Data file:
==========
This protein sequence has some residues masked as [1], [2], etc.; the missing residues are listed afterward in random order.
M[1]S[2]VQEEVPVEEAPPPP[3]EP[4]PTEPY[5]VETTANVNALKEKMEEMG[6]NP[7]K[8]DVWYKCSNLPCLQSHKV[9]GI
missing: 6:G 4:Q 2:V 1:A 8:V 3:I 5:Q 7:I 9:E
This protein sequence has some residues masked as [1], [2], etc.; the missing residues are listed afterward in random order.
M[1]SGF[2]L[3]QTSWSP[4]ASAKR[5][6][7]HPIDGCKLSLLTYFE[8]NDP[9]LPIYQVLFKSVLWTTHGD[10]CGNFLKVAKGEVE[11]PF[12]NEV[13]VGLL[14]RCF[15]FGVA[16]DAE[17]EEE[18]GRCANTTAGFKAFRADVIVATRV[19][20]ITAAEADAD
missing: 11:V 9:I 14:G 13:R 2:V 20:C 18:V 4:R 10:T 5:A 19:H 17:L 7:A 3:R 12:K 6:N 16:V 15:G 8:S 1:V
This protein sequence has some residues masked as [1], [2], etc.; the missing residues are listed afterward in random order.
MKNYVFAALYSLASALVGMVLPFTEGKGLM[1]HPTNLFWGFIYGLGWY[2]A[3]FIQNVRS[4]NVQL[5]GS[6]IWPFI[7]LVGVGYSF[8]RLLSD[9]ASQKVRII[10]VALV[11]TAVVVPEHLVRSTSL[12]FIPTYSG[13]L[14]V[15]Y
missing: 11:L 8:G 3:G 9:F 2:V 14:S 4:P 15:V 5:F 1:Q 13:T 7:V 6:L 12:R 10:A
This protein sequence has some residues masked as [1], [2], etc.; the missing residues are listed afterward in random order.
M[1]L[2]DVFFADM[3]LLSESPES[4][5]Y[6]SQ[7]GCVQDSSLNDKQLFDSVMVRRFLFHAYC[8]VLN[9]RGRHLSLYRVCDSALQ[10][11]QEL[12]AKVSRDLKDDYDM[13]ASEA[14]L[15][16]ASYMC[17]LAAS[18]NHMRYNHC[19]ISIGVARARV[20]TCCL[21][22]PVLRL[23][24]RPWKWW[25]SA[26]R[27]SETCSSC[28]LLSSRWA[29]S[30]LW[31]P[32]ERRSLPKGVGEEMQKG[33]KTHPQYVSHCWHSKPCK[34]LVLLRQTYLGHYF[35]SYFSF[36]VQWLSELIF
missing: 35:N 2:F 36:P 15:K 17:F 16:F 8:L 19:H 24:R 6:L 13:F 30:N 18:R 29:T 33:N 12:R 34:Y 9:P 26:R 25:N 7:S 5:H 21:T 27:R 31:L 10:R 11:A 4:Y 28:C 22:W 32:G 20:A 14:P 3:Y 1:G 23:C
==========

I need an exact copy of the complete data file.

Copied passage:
This protein sequence has some residues masked as [1], [2], etc.; the missing residues are listed afterward in random order.
M[1]S[2]VQEEVPVEEAPPPP[3]EP[4]PTEPY[5]VETTANVNALKEKMEEMG[6]NP[7]K[8]DVWYKCSNLPCLQSHKV[9]GI
missing: 6:G 4:Q 2:V 1:A 8:V 3:I 5:Q 7:I 9:E
This protein sequence has some residues masked as [1], [2], etc.; the missing residues are listed afterward in random order.
M[1]SGF[2]L[3]QTSWSP[4]ASAKR[5][6][7]HPIDGCKLSLLTYFE[8]NDP[9]LPIYQVLFKSVLWTTHGD[10]CGNFLKVAKGEVE[11]PF[12]NEV[13]VGLL[14]RCF[15]FGVA[16]DAE[17]EEE[18]GRCANTTAGFKAFRADVIVATRV[19][20]ITAAEADAD
missing: 11:V 9:I 14:G 13:R 2:V 20:C 18:V 4:R 10:T 5:A 19:H 17:L 7:A 3:R 12:K 6:N 16:V 15:G 8:S 1:V
This protein sequence has some residues masked as [1], [2], etc.; the missing residues are listed afterward in random order.
MKNYVFAALYSLASALVGMVLPFTEGKGLM[1]HPTNLFWGFIYGLGWY[2]A[3]FIQNVRS[4]NVQL[5]GS[6]IWPFI[7]LVGVGYSF[8]RLLSD[9]ASQKVRII[10]VALV[11]TAVVVPEHLVRSTSL[12]FIPTYSG[13]L[14]V[15]Y
missing: 11:L 8:G 3:G 9:F 2:V 14:S 4:P 15:V 5:F 1:Q 13:T 7:V 6:L 12:R 10:A
This protein sequence has some residues masked as [1], [2], etc.; the missing residues are listed afterward in random order.
M[1]L[2]DVFFADM[3]LLSESPES[4][5]Y[6]SQ[7]GCVQDSSLNDKQLFDSVMVRRFLFHAYC[8]VLN[9]RGRHLSLYRVCDSALQ[10][11]QEL[12]AKVSRDLKDDYDM[13]ASEA[14]L[15][16]ASYMC[17]LAAS[18]NHMRYNHC[19]ISIGVARARV[20]TCCL[21][22]PVLRL[23][24]RPWKWW[25]SA[26]R[27]SETCSSC[28]LLSSRWA[29]S[30]LW[31]P[32]ERRSLPKGVGEEMQKG[33]KTHPQYVSHCWHSKPCK[34]LVLLRQTYLGHYF[35]SYFSF[36]VQWLSELIF
missing: 35:N 2:F 36:P 15:K 17:F 16:F 8:L 19:H 24:R 6:L 13:F 30:N 18:R 29:T 33:N 12:R 34:Y 9:P 26:R 25:N 7:S 5:H 21:T 27:R 31:L 10:R 11:A 4:Y 28:C 22:W 32:G 20:A 14:P 3:Y 1:G 23:C